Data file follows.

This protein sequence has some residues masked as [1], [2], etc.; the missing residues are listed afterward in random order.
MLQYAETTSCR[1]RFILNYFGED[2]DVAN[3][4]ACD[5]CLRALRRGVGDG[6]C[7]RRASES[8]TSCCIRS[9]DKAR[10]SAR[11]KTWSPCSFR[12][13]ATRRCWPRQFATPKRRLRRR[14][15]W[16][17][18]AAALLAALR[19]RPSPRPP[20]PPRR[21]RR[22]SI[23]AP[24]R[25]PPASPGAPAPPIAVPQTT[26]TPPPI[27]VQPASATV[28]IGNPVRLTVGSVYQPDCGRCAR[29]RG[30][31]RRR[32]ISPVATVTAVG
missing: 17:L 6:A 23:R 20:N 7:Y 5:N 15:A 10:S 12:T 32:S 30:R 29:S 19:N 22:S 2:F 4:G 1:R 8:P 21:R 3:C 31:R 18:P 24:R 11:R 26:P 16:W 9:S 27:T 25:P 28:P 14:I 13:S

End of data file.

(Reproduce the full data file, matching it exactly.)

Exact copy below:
This protein sequence has some residues masked as [1], [2], etc.; the missing residues are listed afterward in random order.
MLQYAETTSCR[1]RFILNYFGED[2]DVAN[3][4]ACD[5]CLRALRRGVGDG[6]C[7]RRASES[8]TSCCIRS[9]DKAR[10]SAR[11]KTWSPCSFR[12][13]ATRRCWPRQFATPKRRLRRR[14][15]W[16][17][18]AAALLAALR[19]RPSPRPP[20]PPRR[21]RR[22]SI[23]AP[24]R[25]PPASPGAPAPPIAVPQTT[26]TPPPI[27]VQPASATV[28]IGNPVRLTVGSVYQPDCGRCAR[29]RG[30][31]RRR[32]ISPVATVTAVG
missing: 17:L 6:A 23:R 20:N 7:Y 5:N 15:A 10:S 12:T 32:S 30:R 29:S 19:N 22:S 2:F 4:G 1:R 8:P 21:R 3:C 31:R 18:P 24:R 11:R 26:P 16:W 9:S 27:T 25:P 28:P 14:I 13:S